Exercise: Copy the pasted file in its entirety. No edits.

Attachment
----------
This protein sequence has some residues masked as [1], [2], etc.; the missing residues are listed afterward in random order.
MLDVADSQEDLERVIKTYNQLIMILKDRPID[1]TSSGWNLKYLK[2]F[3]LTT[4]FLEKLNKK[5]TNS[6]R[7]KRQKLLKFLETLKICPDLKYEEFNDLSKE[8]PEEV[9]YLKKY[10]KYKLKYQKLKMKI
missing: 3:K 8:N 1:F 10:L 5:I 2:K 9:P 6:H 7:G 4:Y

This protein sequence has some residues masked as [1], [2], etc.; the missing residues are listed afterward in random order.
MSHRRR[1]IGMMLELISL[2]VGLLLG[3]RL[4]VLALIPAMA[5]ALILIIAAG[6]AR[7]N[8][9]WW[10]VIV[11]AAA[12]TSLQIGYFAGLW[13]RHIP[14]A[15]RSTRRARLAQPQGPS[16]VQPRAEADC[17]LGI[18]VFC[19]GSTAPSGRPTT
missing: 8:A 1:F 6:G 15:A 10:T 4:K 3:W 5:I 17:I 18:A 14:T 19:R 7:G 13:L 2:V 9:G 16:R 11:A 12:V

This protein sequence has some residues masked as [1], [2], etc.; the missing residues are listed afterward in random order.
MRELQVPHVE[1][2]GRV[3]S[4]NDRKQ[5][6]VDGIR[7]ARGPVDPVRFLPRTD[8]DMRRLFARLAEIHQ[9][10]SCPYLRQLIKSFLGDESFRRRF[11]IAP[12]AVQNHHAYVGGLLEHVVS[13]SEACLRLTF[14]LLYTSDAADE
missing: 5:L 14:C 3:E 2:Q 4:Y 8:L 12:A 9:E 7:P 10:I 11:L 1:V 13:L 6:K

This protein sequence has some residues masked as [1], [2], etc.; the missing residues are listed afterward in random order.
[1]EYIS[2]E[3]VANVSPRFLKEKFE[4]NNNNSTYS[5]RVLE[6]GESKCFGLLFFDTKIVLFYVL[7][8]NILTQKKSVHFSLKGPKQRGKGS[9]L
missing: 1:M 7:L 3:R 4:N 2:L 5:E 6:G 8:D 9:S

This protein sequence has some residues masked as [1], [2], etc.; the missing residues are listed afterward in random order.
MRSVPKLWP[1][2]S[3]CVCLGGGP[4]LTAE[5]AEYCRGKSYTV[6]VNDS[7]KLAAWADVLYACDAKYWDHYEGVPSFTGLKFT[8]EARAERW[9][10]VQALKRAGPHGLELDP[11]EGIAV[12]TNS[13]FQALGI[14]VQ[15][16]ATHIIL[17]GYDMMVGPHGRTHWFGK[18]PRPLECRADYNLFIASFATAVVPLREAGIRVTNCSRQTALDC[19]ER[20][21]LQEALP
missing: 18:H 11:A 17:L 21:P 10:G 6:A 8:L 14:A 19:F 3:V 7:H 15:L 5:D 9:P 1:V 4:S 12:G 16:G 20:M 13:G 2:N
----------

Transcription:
This protein sequence has some residues masked as [1], [2], etc.; the missing residues are listed afterward in random order.
MLDVADSQEDLERVIKTYNQLIMILKDRPID[1]TSSGWNLKYLK[2]F[3]LTT[4]FLEKLNKK[5]TNS[6]R[7]KRQKLLKFLETLKICPDLKYEEFNDLSKE[8]PEEV[9]YLKKY[10]KYKLKYQKLKMKI
missing: 3:K 8:N 1:F 10:L 5:I 2:K 9:P 6:H 7:G 4:Y

This protein sequence has some residues masked as [1], [2], etc.; the missing residues are listed afterward in random order.
MSHRRR[1]IGMMLELISL[2]VGLLLG[3]RL[4]VLALIPAMA[5]ALILIIAAG[6]AR[7]N[8][9]WW[10]VIV[11]AAA[12]TSLQIGYFAGLW[13]RHIP[14]A[15]RSTRRARLAQPQGPS[16]VQPRAEADC[17]LGI[18]VFC[19]GSTAPSGRPTT
missing: 8:A 1:F 6:G 15:A 10:T 4:K 3:W 5:I 17:I 18:A 14:T 19:R 7:G 13:L 2:V 9:G 16:R 11:A 12:V

This protein sequence has some residues masked as [1], [2], etc.; the missing residues are listed afterward in random order.
MRELQVPHVE[1][2]GRV[3]S[4]NDRKQ[5][6]VDGIR[7]ARGPVDPVRFLPRTD[8]DMRRLFARLAEIHQ[9][10]SCPYLRQLIKSFLGDESFRRRF[11]IAP[12]AVQNHHAYVGGLLEHVVS[13]SEACLRLTF[14]LLYTSDAADE
missing: 5:L 14:C 3:E 2:Q 4:Y 8:L 12:A 9:E 7:P 10:I 11:L 1:V 13:L 6:K

This protein sequence has some residues masked as [1], [2], etc.; the missing residues are listed afterward in random order.
[1]EYIS[2]E[3]VANVSPRFLKEKFE[4]NNNNSTYS[5]RVLE[6]GESKCFGLLFFDTKIVLFYVL[7][8]NILTQKKSVHFSLKGPKQRGKGS[9]L
missing: 1:M 7:L 3:R 4:N 2:L 5:E 6:G 8:D 9:S

This protein sequence has some residues masked as [1], [2], etc.; the missing residues are listed afterward in random order.
MRSVPKLWP[1][2]S[3]CVCLGGGP[4]LTAE[5]AEYCRGKSYTV[6]VNDS[7]KLAAWADVLYACDAKYWDHYEGVPSFTGLKFT[8]EARAERW[9][10]VQALKRAGPHGLELDP[11]EGIAV[12]TNS[13]FQALGI[14]VQ[15][16]ATHIIL[17]GYDMMVGPHGRTHWFGK[18]PRPLECRADYNLFIASFATAVVPLREAGIRVTNCSRQTALDC[19]ER[20][21]LQEALP
missing: 18:H 11:A 17:L 21:P 10:G 6:A 8:L 14:A 19:F 3:V 7:H 15:L 5:D 9:P 1:V 4:S 12:G 16:G 20:M 13:G 2:N